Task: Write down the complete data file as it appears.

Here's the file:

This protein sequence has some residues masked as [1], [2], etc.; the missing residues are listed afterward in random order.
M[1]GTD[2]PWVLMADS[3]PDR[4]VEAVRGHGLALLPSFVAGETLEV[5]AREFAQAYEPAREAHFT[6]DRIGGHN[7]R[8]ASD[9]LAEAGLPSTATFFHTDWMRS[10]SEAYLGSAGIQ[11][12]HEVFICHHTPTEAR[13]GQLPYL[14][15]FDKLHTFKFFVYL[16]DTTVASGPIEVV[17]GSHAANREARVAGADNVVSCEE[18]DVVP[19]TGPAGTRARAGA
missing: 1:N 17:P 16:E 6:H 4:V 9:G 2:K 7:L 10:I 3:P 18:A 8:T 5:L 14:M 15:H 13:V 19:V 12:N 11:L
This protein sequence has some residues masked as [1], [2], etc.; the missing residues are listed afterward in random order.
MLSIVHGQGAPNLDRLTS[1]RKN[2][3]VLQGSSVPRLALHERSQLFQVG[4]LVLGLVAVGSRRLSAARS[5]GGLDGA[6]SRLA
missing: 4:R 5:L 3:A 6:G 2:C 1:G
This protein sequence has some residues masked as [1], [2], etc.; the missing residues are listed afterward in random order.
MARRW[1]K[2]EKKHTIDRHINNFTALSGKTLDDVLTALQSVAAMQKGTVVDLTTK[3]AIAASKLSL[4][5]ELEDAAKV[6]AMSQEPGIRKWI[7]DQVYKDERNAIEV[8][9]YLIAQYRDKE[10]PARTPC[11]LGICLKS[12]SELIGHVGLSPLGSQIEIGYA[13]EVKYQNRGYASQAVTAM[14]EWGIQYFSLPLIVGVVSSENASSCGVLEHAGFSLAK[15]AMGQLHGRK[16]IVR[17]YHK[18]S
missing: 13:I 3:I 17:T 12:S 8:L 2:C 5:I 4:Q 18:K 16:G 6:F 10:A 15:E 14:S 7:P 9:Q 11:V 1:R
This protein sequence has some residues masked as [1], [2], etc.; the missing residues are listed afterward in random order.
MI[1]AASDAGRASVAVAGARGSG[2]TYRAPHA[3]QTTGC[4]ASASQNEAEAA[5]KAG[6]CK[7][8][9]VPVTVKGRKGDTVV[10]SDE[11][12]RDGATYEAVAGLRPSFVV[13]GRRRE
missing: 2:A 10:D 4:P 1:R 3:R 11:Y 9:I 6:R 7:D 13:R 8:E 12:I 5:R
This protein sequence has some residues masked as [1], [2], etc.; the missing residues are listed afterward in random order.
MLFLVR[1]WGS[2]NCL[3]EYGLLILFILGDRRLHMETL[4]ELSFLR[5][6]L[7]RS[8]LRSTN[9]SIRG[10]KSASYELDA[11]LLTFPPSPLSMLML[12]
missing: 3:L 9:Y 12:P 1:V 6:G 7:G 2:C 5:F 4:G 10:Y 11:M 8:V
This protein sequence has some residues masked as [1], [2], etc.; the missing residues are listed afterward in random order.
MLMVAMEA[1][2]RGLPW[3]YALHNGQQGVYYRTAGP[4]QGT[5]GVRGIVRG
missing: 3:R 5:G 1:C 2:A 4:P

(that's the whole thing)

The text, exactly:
This protein sequence has some residues masked as [1], [2], etc.; the missing residues are listed afterward in random order.
M[1]GTD[2]PWVLMADS[3]PDR[4]VEAVRGHGLALLPSFVAGETLEV[5]AREFAQAYEPAREAHFT[6]DRIGGHN[7]R[8]ASD[9]LAEAGLPSTATFFHTDWMRS[10]SEAYLGSAGIQ[11][12]HEVFICHHTPTEAR[13]GQLPYL[14][15]FDKLHTFKFFVYL[16]DTTVASGPIEVV[17]GSHAANREARVAGADNVVSCEE[18]DVVP[19]TGPAGTRARAGA
missing: 1:N 17:P 16:E 6:H 4:V 9:G 2:K 7:L 10:I 3:P 18:A 8:T 5:L 14:M 15:H 13:V 19:V 12:N 11:L
This protein sequence has some residues masked as [1], [2], etc.; the missing residues are listed afterward in random order.
MLSIVHGQGAPNLDRLTS[1]RKN[2][3]VLQGSSVPRLALHERSQLFQVG[4]LVLGLVAVGSRRLSAARS[5]GGLDGA[6]SRLA
missing: 4:R 5:L 3:A 6:G 2:C 1:G
This protein sequence has some residues masked as [1], [2], etc.; the missing residues are listed afterward in random order.
MARRW[1]K[2]EKKHTIDRHINNFTALSGKTLDDVLTALQSVAAMQKGTVVDLTTK[3]AIAASKLSL[4][5]ELEDAAKV[6]AMSQEPGIRKWI[7]DQVYKDERNAIEV[8][9]YLIAQYRDKE[10]PARTPC[11]LGICLKS[12]SELIGHVGLSPLGSQIEIGYA[13]EVKYQNRGYASQAVTAM[14]EWGIQYFSLPLIVGVVSSENASSCGVLEHAGFSLAK[15]AMGQLHGRK[16]IVR[17]YHK[18]S
missing: 13:I 3:I 17:T 12:S 8:L 2:C 5:I 4:Q 18:K 16:G 6:F 10:A 15:E 14:S 7:P 9:Q 11:V 1:R
This protein sequence has some residues masked as [1], [2], etc.; the missing residues are listed afterward in random order.
MI[1]AASDAGRASVAVAGARGSG[2]TYRAPHA[3]QTTGC[4]ASASQNEAEAA[5]KAG[6]CK[7][8][9]VPVTVKGRKGDTVV[10]SDE[11][12]RDGATYEAVAGLRPSFVV[13]GRRRE
missing: 2:A 10:D 4:P 1:R 3:R 11:Y 9:I 6:R 7:D 13:R 8:E 12:I 5:R
This protein sequence has some residues masked as [1], [2], etc.; the missing residues are listed afterward in random order.
MLFLVR[1]WGS[2]NCL[3]EYGLLILFILGDRRLHMETL[4]ELSFLR[5][6]L[7]RS[8]LRSTN[9]SIRG[10]KSASYELDA[11]LLTFPPSPLSMLML[12]
missing: 3:L 9:Y 12:P 1:V 6:G 7:G 2:C 5:F 4:G 10:Y 11:M 8:V
This protein sequence has some residues masked as [1], [2], etc.; the missing residues are listed afterward in random order.
MLMVAMEA[1][2]RGLPW[3]YALHNGQQGVYYRTAGP[4]QGT[5]GVRGIVRG
missing: 3:R 5:G 1:C 2:A 4:P